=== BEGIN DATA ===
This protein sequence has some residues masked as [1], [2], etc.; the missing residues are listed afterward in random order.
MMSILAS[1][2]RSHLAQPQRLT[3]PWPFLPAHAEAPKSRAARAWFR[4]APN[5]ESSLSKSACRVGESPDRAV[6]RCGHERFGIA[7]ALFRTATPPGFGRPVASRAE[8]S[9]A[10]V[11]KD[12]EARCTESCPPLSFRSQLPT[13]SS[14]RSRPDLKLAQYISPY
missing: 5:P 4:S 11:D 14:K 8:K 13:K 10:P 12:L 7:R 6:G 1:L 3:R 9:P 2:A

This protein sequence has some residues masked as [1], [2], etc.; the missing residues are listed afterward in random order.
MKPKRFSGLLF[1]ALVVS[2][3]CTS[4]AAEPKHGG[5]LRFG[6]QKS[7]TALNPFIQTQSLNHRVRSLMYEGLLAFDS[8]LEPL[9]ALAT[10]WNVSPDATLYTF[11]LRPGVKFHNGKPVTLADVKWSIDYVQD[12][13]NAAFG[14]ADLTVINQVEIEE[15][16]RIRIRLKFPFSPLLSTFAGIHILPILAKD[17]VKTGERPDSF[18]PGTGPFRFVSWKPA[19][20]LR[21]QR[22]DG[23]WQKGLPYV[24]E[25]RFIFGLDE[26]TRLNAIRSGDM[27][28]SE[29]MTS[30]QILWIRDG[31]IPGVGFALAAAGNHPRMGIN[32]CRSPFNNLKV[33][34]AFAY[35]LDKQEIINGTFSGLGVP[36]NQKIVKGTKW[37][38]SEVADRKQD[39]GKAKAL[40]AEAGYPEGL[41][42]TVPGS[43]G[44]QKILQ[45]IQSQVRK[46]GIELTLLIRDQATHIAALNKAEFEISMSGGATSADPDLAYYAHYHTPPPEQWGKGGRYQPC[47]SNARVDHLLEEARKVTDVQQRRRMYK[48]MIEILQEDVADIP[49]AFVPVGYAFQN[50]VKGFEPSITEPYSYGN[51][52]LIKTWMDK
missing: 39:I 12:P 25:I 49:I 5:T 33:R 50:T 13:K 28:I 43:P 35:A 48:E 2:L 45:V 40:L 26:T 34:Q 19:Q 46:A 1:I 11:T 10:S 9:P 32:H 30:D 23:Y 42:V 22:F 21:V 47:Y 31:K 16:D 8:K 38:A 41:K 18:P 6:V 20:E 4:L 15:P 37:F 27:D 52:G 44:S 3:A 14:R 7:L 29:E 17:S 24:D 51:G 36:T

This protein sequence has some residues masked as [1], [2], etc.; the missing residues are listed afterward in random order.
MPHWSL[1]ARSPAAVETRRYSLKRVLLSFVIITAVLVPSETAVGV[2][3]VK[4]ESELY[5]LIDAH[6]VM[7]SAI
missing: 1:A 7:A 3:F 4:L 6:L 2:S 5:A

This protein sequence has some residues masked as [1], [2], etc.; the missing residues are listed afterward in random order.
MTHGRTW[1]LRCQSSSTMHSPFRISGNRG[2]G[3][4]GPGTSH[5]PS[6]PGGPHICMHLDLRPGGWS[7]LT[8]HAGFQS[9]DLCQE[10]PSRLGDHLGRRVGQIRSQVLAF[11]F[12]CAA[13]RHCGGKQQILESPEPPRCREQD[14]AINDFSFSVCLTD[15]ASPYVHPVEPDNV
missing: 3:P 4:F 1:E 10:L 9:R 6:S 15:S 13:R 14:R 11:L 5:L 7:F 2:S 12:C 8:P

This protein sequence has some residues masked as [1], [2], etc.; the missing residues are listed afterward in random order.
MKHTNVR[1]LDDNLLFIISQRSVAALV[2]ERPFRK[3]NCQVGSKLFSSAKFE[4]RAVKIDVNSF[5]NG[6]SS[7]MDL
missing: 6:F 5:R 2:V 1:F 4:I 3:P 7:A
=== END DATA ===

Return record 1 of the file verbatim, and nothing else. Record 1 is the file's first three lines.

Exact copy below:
This protein sequence has some residues masked as [1], [2], etc.; the missing residues are listed afterward in random order.
MMSILAS[1][2]RSHLAQPQRLT[3]PWPFLPAHAEAPKSRAARAWFR[4]APN[5]ESSLSKSACRVGESPDRAV[6]RCGHERFGIA[7]ALFRTATPPGFGRPVASRAE[8]S[9]A[10]V[11]KD[12]EARCTESCPPLSFRSQLPT[13]SS[14]RSRPDLKLAQYISPY
missing: 5:P 4:S 11:D 14:K 8:K 13:K 10:P 12:L 7:R 6:G 1:L 3:R 9:P 2:A